- Forest tuco-tuco (C. sylvanus)
- Furtive tuco-tuco (C. occultus)
- Goodfellow's tuco-tuco (C. goodfellowi)
- Goya tuco-tuco (C. perrensi)
- Haig's tuco-tuco (C. haigi)
- Highland tuco-tuco (C. opimus)
- Jujuy tuco-tuco (C. juris)
- Lago Blanco tuco-tuco (C. fodax)
- Lami tuco-tuco (C. lami)
- Lessa's tuco-tuco (C. lessai)
- Lewis's tuco-tuco (C. lewisi)
- Magellanic tuco-tuco (C. magellanicus)
- Maule tuco-tuco (C. maulinus)
- Mendoza tuco-tuco (C. mendocinus)
- Mottled tuco-tuco (C. latro)
- Natterer's tuco-tuco (C. nattereri)
- Pearson's tuco-tuco (C. pearsoni)
- Peruvian tuco-tuco (C. peruanus)
- Pilar tuco-tuco (C. pilarensis)
- Porteous's tuco-tuco (C. porteousi)
- Pundt's tuco-tuco (C. pundti)
- Puntilla tuco-tuco (C. coludo)
- Reddish tuco-tuco (C. frater)
- Reig's tuco-tuco (C. osvaldoreigi)
- Rio Negro tuco-tuco (C. rionegrensis)
- Robust tuco-tuco (C. tuconax)
- Roig's tuco-tuco (C. roigi)
- Salta tuco-tuco (C. saltarius)
- San Juan tuco-tuco (C. johannis)
- San Luis tuco-tuco (C. pontifex)
- Scaglia's tuco-tuco (C. scagliai)
- Sierra Tontal tuco-tuco (C. tulduco)
- Silky tuco-tuco (C. sericeus)
- Social tuco-tuco (C. sociabilis)
- Southern tuco-tuco (C. australis)
- Steinbach's tuco-tuco (C. steinbachi)
- Strong tuco-tuco (C. validus)
- Talas tuco-tuco (C. talarum)
- Tawny tuco-tuco (C. fulvus)
- Tiny tuco-tuco (C. minutus)
- Tucuman tuco-tuco (C. tucumanus)
- Vipos tuco-tuco (C. viperinus)
- White-toothed tuco-tuco (C. leucodon)
- Yates' tuco-tuco (C. yatesi)
- Yolanda's tuco-tuco (C. yolandae)
- Woods, C. A.; Kilpatrick, C. W. (2005). "Genus Ctenomys". In Wilson, D. E.; Reeder, D. M. Mammal Species of the World (3rd ed.). Johns Hopkins University Press. pp. 1560–1570. ISBN 978-0-8018-8221-0. OCLC 62265494.
- Parada, A., G. D’Elia, C.J. Bidau, and E.P. Lessa. 2011. Species Groups and the Evolutionary Diversification of Tuco-Tucos, genus Ctenomys (Rodentia: Ctenomyidae). Journal of Mammalogy 92(3): 671-682.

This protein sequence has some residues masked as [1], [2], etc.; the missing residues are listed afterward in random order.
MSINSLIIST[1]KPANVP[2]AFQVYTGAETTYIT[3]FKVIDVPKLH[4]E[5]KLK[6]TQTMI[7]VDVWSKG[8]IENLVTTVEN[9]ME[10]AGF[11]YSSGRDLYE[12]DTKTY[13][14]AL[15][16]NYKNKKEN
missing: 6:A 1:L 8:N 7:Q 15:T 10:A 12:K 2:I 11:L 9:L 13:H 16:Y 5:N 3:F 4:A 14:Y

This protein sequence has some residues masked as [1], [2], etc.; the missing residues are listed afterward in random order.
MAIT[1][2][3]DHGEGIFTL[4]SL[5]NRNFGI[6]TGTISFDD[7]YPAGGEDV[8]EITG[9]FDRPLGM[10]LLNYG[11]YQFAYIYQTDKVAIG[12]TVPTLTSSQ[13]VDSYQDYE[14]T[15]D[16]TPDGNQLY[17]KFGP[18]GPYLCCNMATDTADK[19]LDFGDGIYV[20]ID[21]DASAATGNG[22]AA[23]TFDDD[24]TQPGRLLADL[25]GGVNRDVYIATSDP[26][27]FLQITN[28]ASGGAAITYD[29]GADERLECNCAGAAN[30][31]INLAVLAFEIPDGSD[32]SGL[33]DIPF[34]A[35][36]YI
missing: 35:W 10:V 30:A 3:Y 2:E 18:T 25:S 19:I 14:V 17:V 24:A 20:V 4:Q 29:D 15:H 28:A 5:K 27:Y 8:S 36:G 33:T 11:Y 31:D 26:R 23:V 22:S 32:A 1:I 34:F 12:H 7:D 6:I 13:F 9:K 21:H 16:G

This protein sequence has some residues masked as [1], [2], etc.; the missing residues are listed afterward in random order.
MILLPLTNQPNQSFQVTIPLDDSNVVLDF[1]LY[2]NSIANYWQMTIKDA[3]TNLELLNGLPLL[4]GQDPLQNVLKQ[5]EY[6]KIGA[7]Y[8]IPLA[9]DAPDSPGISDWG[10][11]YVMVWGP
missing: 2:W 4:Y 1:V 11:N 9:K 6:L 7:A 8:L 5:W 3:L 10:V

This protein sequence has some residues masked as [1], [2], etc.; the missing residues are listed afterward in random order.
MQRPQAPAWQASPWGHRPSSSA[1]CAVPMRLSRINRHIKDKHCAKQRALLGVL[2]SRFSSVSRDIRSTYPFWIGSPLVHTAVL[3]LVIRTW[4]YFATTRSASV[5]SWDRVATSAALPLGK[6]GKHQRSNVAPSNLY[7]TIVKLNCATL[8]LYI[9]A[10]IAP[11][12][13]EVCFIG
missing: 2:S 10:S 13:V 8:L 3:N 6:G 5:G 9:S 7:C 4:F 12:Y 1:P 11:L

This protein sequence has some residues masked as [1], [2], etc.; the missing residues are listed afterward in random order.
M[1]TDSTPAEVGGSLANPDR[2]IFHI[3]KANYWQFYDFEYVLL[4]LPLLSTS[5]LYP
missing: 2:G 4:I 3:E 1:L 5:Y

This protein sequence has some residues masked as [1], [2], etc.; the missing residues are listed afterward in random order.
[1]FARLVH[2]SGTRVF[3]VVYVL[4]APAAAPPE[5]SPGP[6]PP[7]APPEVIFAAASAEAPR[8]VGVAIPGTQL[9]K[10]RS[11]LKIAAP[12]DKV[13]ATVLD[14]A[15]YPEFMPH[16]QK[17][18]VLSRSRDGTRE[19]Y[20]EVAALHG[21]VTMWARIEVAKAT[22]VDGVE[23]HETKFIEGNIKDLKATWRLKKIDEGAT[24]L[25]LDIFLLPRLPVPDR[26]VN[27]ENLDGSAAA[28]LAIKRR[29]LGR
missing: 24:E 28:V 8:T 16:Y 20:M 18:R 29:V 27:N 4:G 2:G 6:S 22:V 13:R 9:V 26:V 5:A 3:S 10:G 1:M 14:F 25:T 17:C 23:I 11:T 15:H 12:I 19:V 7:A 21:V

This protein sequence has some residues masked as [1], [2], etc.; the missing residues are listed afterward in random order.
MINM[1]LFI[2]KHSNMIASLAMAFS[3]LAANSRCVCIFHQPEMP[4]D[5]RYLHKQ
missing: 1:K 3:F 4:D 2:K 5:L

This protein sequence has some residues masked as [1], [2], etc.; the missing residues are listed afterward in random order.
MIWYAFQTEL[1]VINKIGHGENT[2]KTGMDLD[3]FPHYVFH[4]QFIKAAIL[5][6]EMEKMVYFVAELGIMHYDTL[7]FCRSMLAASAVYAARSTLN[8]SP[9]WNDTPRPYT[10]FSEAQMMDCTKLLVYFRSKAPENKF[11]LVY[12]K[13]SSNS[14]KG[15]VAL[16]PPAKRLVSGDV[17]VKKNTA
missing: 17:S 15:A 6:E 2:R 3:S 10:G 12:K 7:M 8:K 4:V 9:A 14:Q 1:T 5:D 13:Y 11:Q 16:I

- Anonymous. 2013. "Southern Tuco-tuco (Ctenomys australis)." ARKive. 04 Oct. 2013. http://www.arkive.org/southern-tuco-tuco/ctenomys-australis/
- Lessa, E. 1998. The Molecular Phylogenetics of Tuco-Tucos (genus Ctenomys, Rodentia: Octodontidae) Suggests an Early Burst of Speciation. Molecular Phylogenetics and Evolution 9(1): 88-99.
- Bishop, Ian (1984). Macdonald, D., ed. The Encyclopedia of Mammals. New York: Facts on File. pp. 702–703. ISBN 0-87196-871-1.
- Luna, F. and C. Antinuchi. 2007. Energy and Distribution in Subterranean Rodents: Sympatry between Two Species of the Genus Ctenomys. Comparative Biochemistry and Physiology - Part A: Molecular & Integrative Physiology 147(4): 948-954.
- Cutrera, A.P., M.S. Mora, C.D. Antenucci, and A.I. Vassallo. 2010. Intra- and Interspecific Variation in Home-range Size in Sympatric Tuco-Tucos, Ctenomys australis and C. talarum. Journal of Mammalogy 91(6): 1,425-1,434
- Castillo, A.H., M.N. Cortinas, and E.P. Lessa. 2005. Rapid Diversification of South American Tuco-Tucos (Ctenomys: Rodentia: Ctenomyidae): Contrasting Mitochondrial and Nuclear Intron Sequences. Journal of Mammalogy 86(1): 170-179.
- Medina, A.I., D.A. Marti, and C.J. Bidau. 2007. Subterranean Rodents of the Genus Ctenomys (Caviomorpha: Ctenomyidae) Follow the Converse to Bergmann’s Rule. Journal of Biogeography 34: 1,439-1,454.
- Steiner-Souza, F., T.R.O. De Freitas, and P. Cordeiro-Estrela. 2010. Inferring Adaptation within Shape Diversity of the Humerus of Subterranean Rodent Ctenomys. Biological Journal of the Linnean Society 100(2): 353-367.
- Vassallo, A.I., and A.I. Echeverría. 2009. Evolution of Brain Size in a Highly Diversifying Lineage of Subterranean Rodent Genus Ctenomys (Caviomorpha: Ctenomyidae). Brain, Behavior and Evolution 73(2): 138-149.
- Comparatore, V.M., M.S. Cid, and C. Busch. 1995. Dietary Preferences of Two Sympatric Subterranean Rodent Populations in Argentina. Revista Chileana de Historia Natural 68: 197-206.
- Lacey, E.A. and J.R. Wieczorek. 2003. The ecology of sociality in rodents: a ctenomyid perspective. Journal of Mammalogy 84: 1,198-1,211
- Lacey, E.A. 2001. Microsatellite variation in solitary and social tuco-tucos: molecular properties and population dynamics. Heredity 86: 628-637
- Fernandes, F., G. Fernández-Stolz, C. Lopes, and T. De Freitas. 2007. The Conservation Status of the Tuco-Tucos, Genus Ctenomys (Rodentia: Ctenomyidae), in Southern Brazil. Brazilian Journal of Biology 67(4): 839-847.
- Gardner, S.L., J. Salazar-Bravo, and J.A. Cook. 2014. New Species of Ctenomys Blainville 1826 (Rodentia: Ctenomyidae) from the Lowlands and Central Valleys of Bolivia. Special Publications / Museum of Texas Tech University (June 17, 2014), number 62.
|40x40px||Wikispecies has information related to: Ctenomys|
|40x40px||Wikimedia Commons has media related to Ctenomys.|